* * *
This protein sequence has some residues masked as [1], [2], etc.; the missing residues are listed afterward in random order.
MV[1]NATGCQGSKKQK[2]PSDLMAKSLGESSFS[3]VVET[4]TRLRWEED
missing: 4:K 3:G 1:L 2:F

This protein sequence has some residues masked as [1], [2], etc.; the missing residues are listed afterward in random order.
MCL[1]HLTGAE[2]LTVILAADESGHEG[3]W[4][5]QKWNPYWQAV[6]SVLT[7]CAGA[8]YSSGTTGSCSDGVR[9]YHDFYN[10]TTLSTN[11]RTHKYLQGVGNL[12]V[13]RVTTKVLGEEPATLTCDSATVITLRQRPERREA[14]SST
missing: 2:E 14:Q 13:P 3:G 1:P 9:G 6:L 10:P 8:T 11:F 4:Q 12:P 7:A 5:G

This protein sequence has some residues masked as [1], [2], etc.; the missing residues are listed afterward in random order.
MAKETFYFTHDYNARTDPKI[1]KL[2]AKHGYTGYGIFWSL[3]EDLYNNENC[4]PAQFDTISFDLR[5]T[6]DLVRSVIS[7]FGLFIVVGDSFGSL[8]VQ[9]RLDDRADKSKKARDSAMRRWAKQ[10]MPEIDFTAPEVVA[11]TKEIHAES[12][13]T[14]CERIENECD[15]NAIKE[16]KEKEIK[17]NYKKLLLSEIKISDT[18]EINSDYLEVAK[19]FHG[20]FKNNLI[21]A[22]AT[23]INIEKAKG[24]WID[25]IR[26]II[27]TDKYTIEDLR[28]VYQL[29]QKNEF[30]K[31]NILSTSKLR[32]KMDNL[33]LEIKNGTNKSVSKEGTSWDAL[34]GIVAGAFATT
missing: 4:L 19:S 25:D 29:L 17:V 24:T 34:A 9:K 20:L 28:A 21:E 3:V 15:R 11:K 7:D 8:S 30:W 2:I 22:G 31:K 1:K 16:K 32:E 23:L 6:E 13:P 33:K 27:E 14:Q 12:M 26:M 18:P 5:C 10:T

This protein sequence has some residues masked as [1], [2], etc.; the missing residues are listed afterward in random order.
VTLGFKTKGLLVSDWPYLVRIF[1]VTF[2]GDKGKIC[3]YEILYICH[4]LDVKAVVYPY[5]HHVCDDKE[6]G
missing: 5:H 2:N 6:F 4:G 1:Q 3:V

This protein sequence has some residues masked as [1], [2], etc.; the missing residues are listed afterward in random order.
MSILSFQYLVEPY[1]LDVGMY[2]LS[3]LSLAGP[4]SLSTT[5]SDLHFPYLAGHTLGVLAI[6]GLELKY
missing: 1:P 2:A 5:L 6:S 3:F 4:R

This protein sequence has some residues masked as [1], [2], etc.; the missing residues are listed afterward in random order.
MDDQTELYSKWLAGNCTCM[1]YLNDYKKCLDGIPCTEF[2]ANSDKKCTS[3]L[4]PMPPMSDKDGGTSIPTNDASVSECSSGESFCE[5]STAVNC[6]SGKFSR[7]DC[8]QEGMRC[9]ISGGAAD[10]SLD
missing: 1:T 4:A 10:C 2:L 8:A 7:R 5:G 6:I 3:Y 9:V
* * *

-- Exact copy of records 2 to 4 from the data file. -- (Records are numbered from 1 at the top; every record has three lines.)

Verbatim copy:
This protein sequence has some residues masked as [1], [2], etc.; the missing residues are listed afterward in random order.
MCL[1]HLTGAE[2]LTVILAADESGHEG[3]W[4][5]QKWNPYWQAV[6]SVLT[7]CAGA[8]YSSGTTGSCSDGVR[9]YHDFYN[10]TTLSTN[11]RTHKYLQGVGNL[12]V[13]RVTTKVLGEEPATLTCDSATVITLRQRPERREA[14]SST
missing: 2:E 14:Q 13:P 3:G 1:P 9:G 6:L 10:P 8:T 11:F 4:Q 12:P 7:A 5:G

This protein sequence has some residues masked as [1], [2], etc.; the missing residues are listed afterward in random order.
MAKETFYFTHDYNARTDPKI[1]KL[2]AKHGYTGYGIFWSL[3]EDLYNNENC[4]PAQFDTISFDLR[5]T[6]DLVRSVIS[7]FGLFIVVGDSFGSL[8]VQ[9]RLDDRADKSKKARDSAMRRWAKQ[10]MPEIDFTAPEVVA[11]TKEIHAES[12][13]T[14]CERIENECD[15]NAIKE[16]KEKEIK[17]NYKKLLLSEIKISDT[18]EINSDYLEVAK[19]FHG[20]FKNNLI[21]A[22]AT[23]INIEKAKG[24]WID[25]IR[26]II[27]TDKYTIEDLR[28]VYQL[29]QKNEF[30]K[31]NILSTSKLR[32]KMDNL[33]LEIKNGTNKSVSKEGTSWDAL[34]GIVAGAFATT
missing: 4:L 19:S 25:D 29:L 17:V 24:T 34:A 9:K 20:L 28:A 21:E 3:V 15:R 11:K 7:D 8:S 30:W 2:I 22:G 31:K 1:K 16:K 32:E 23:L 6:E 13:P 33:K 27:E 14:Q 12:M 26:M 18:P 5:C 10:T

This protein sequence has some residues masked as [1], [2], etc.; the missing residues are listed afterward in random order.
VTLGFKTKGLLVSDWPYLVRIF[1]VTF[2]GDKGKIC[3]YEILYICH[4]LDVKAVVYPY[5]HHVCDDKE[6]G
missing: 5:H 2:N 6:F 4:G 1:Q 3:V